Savvy social networking for nurses and other health care workers


Savvy Social Networking for Nurses and Other Health Care Workers

A popular nursing expression goes, “Nurses are angels in comfortable shoes.” It’s a cute saying for a bumper sticker, but it only scratches the surface of the important role that nurses play in our health care system. In addition to being well-trained and highly competent medical professionals, nurses are also nurturers, caretakers and, often, the primary point of contact for patients during the course of their treatment.

Nurses are also just regular men and women, who, like millions of other regular people around the world, use social networking websites like Facebook and Twitter every day to connect with friends and family. Because nurses work in health care, however, they have some unique considerations when it comes to online social media.

This article offers a few tips on social networking for nurses, how nurses can avoid making social media mistakes, as well as how to use social networking technology to form a positive online image.

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Confidentiality is king when it comes to your patients.

The right to keep one’s health information private is among the most valued entitlements afforded to individuals living in the US. It’s tough to keep that information private, however, if the people taking care of you share it on Facebook.

Most nurses and health care workers are far too conscientious to share a patient’s health history online. There have been cases, however, in which nurses have taken pictures of patients and uploaded them to Facebook or texted them to friends. This is just as bad as photocopying a patient’s medical chart and posting it online.  This is not savvy social networking for nurses.

Even if you keep the information “anonymous” by concealing a patient’s name or face, it’s a bad idea to discuss your patients’ personal health in any way without their explicit permission (and even then, it’s not a good idea to share it online).

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When you spend 40 hours a week at your job (for nurses, it’s probably more than that), it’s natural to want to talk about your work during off hours. Nurses should resist the urge to share too much about their work online, specifically as it relates to their patients.


Show off your skills on professional social networking websites.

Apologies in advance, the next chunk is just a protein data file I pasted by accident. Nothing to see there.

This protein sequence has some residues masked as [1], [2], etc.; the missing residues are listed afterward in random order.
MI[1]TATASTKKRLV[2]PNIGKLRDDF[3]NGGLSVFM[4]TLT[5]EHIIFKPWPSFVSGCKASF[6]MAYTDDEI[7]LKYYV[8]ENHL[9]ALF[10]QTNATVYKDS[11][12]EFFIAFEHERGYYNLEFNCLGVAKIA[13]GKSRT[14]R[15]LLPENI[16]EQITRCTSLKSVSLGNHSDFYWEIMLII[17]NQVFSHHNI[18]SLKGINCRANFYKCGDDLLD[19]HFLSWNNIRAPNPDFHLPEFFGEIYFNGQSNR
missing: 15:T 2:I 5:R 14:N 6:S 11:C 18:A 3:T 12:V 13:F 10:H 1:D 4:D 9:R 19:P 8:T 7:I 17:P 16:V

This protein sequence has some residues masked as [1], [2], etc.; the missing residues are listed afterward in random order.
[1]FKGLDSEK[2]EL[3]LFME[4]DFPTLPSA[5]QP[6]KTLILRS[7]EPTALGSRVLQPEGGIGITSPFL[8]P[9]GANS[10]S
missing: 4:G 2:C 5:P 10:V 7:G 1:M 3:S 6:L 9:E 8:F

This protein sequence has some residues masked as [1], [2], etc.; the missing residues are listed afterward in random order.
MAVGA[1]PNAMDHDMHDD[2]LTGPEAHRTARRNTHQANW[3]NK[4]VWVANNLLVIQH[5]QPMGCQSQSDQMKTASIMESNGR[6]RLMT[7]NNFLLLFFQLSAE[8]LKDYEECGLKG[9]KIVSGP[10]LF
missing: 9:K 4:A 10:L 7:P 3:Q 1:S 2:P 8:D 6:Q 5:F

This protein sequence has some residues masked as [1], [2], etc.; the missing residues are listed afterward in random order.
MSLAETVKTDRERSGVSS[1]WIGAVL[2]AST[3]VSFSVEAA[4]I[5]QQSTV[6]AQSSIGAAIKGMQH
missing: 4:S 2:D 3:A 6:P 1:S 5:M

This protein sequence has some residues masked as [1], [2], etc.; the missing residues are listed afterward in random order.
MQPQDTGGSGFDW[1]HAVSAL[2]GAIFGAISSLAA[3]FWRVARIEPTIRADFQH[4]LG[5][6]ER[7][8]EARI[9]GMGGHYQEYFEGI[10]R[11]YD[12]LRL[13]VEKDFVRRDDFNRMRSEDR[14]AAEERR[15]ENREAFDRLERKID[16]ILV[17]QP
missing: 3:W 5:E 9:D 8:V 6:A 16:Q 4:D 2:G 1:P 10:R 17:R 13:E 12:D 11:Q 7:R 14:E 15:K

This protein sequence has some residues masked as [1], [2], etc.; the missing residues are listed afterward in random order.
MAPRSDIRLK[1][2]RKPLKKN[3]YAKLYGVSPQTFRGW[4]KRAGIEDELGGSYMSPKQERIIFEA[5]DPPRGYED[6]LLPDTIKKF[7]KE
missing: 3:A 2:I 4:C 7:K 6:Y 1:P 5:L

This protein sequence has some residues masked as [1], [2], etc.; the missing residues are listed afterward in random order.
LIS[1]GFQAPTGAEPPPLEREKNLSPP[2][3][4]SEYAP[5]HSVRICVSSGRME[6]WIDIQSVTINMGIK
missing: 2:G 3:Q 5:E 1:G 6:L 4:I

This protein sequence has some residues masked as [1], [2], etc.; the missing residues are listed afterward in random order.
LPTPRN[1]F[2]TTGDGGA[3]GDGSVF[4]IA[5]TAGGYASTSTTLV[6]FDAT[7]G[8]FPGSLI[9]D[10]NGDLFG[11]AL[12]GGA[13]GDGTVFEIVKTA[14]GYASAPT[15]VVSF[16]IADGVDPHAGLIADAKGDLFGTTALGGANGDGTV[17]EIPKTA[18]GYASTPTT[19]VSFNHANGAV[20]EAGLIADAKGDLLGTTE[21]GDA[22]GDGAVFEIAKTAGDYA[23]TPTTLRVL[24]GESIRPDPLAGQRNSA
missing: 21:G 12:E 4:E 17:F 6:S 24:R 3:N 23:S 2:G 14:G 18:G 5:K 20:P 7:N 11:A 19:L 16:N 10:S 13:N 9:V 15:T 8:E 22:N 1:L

Though you shouldn’t talk about your patients online, it’s perfectly acceptable (and encouraged) to talk about yourself. You have to go through a lot of schooling to become a nurse, so why shouldn’t you use the Web to highlight your educational achievements?

There are a number of professional social networking websites online, including the popular LinkedIn, where individuals can connect with their colleagues and peers in a safe, professional environment. A website like LinkedIn is the perfect place for social networking for nurses and other health care workers to show off their various certifications and practical skills.

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If you’re looking for a new job, especially in the sensitive field of health care, you should expect to be researched online as part of the hiring process. Having a strong digital presence on LinkedIn and other websites is a surefire way to gain control of your Google search results and make a positive impression on recruiters.


Remember that you also represent your employer.

Nurses, doctors and other health care professionals must maintain positive online reputations both for themselves and their employers. Many organizations, including hospitals, are beginning to implement social media policies that forbid employees from using Twitter, Facebook and other social media websites in certain ways. If you’re not careful about the way you behave online, you could be giving your bosses a good reason to fire you.  Be careful when it comes to social networking for nurses.

An organization’s reputation is also closely tied to its employees’ reputations. Whether it’s a hospital, a nursing home or a private clinic, odds are good that new patients will Google your organization before they decide to visit for the first time. If the first thing they find is a link to one of your social networking profiles, and they don’t like what they see, they might decide to take their business elsewhere.

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